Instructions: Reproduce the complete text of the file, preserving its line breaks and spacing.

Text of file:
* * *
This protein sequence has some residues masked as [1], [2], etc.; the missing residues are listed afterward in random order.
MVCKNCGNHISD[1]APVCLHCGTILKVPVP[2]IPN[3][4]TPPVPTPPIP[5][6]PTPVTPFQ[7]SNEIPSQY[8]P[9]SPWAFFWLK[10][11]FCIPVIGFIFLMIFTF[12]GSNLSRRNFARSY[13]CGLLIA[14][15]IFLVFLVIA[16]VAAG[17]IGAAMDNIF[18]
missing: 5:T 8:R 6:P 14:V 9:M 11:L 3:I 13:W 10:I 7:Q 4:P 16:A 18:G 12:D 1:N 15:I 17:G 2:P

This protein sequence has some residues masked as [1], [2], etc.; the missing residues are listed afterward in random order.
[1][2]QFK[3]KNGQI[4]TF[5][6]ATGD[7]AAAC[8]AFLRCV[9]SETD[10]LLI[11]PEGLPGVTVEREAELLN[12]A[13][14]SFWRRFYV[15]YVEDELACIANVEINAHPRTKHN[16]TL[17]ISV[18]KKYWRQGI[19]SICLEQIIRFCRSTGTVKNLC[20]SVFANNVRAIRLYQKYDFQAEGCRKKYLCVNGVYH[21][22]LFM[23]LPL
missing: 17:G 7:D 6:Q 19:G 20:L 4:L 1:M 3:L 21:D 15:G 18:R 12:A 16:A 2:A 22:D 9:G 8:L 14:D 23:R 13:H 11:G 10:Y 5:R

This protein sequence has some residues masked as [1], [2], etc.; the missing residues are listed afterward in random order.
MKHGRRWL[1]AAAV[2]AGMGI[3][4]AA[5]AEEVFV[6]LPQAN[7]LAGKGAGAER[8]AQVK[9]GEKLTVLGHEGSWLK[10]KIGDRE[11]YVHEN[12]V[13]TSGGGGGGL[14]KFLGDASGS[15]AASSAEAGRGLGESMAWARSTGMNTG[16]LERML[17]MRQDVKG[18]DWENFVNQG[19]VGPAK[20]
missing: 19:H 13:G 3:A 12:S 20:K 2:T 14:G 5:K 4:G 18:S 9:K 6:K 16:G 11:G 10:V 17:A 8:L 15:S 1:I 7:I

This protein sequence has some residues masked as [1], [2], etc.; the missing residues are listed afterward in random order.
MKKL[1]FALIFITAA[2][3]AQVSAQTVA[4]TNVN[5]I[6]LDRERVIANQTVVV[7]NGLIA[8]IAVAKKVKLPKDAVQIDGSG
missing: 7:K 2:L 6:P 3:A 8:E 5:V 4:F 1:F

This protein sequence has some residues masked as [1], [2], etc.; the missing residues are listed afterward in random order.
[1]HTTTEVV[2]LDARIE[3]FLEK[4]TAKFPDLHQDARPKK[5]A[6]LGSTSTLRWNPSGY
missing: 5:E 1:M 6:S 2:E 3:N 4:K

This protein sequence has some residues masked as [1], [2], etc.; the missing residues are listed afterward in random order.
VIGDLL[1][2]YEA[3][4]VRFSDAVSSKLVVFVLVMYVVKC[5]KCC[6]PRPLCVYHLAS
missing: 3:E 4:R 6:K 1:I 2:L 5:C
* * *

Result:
This protein sequence has some residues masked as [1], [2], etc.; the missing residues are listed afterward in random order.
MVCKNCGNHISD[1]APVCLHCGTILKVPVP[2]IPN[3][4]TPPVPTPPIP[5][6]PTPVTPFQ[7]SNEIPSQY[8]P[9]SPWAFFWLK[10][11]FCIPVIGFIFLMIFTF[12]GSNLSRRNFARSY[13]CGLLIA[14][15]IFLVFLVIA[16]VAAG[17]IGAAMDNIF[18]
missing: 5:T 8:R 6:P 14:V 9:M 11:L 3:I 13:W 10:I 7:Q 4:P 16:A 18:G 12:D 1:N 15:I 17:G 2:P

This protein sequence has some residues masked as [1], [2], etc.; the missing residues are listed afterward in random order.
[1][2]QFK[3]KNGQI[4]TF[5][6]ATGD[7]AAAC[8]AFLRCV[9]SETD[10]LLI[11]PEGLPGVTVEREAELLN[12]A[13][14]SFWRRFYV[15]YVEDELACIANVEINAHPRTKHN[16]TL[17]ISV[18]KKYWRQGI[19]SICLEQIIRFCRSTGTVKNLC[20]SVFANNVRAIRLYQKYDFQAEGCRKKYLCVNGVYH[21][22]LFM[23]LPL
missing: 17:G 7:D 6:Q 19:G 20:L 4:L 1:M 3:L 21:D 15:G 18:R 12:A 16:A 2:A 22:D 9:G 8:L 14:D 23:R 13:H 11:G 10:Y 5:R

This protein sequence has some residues masked as [1], [2], etc.; the missing residues are listed afterward in random order.
MKHGRRWL[1]AAAV[2]AGMGI[3][4]AA[5]AEEVFV[6]LPQAN[7]LAGKGAGAER[8]AQVK[9]GEKLTVLGHEGSWLK[10]KIGDRE[11]YVHEN[12]V[13]TSGGGGGGL[14]KFLGDASGS[15]AASSAEAGRGLGESMAWARSTGMNTG[16]LERML[17]MRQDVKG[18]DWENFVNQG[19]VGPAK[20]
missing: 19:H 13:G 3:A 12:S 20:K 2:T 14:G 5:K 4:G 18:S 9:K 6:K 16:G 11:G 10:V 17:A 8:L 15:S 1:I 7:I

This protein sequence has some residues masked as [1], [2], etc.; the missing residues are listed afterward in random order.
MKKL[1]FALIFITAA[2][3]AQVSAQTVA[4]TNVN[5]I[6]LDRERVIANQTVVV[7]NGLIA[8]IAVAKKVKLPKDAVQIDGSG
missing: 7:K 2:L 6:P 3:A 8:E 5:V 4:F 1:F

This protein sequence has some residues masked as [1], [2], etc.; the missing residues are listed afterward in random order.
[1]HTTTEVV[2]LDARIE[3]FLEK[4]TAKFPDLHQDARPKK[5]A[6]LGSTSTLRWNPSGY
missing: 5:E 1:M 6:S 2:E 3:N 4:K

This protein sequence has some residues masked as [1], [2], etc.; the missing residues are listed afterward in random order.
VIGDLL[1][2]YEA[3][4]VRFSDAVSSKLVVFVLVMYVVKC[5]KCC[6]PRPLCVYHLAS
missing: 3:E 4:R 6:K 1:I 2:L 5:C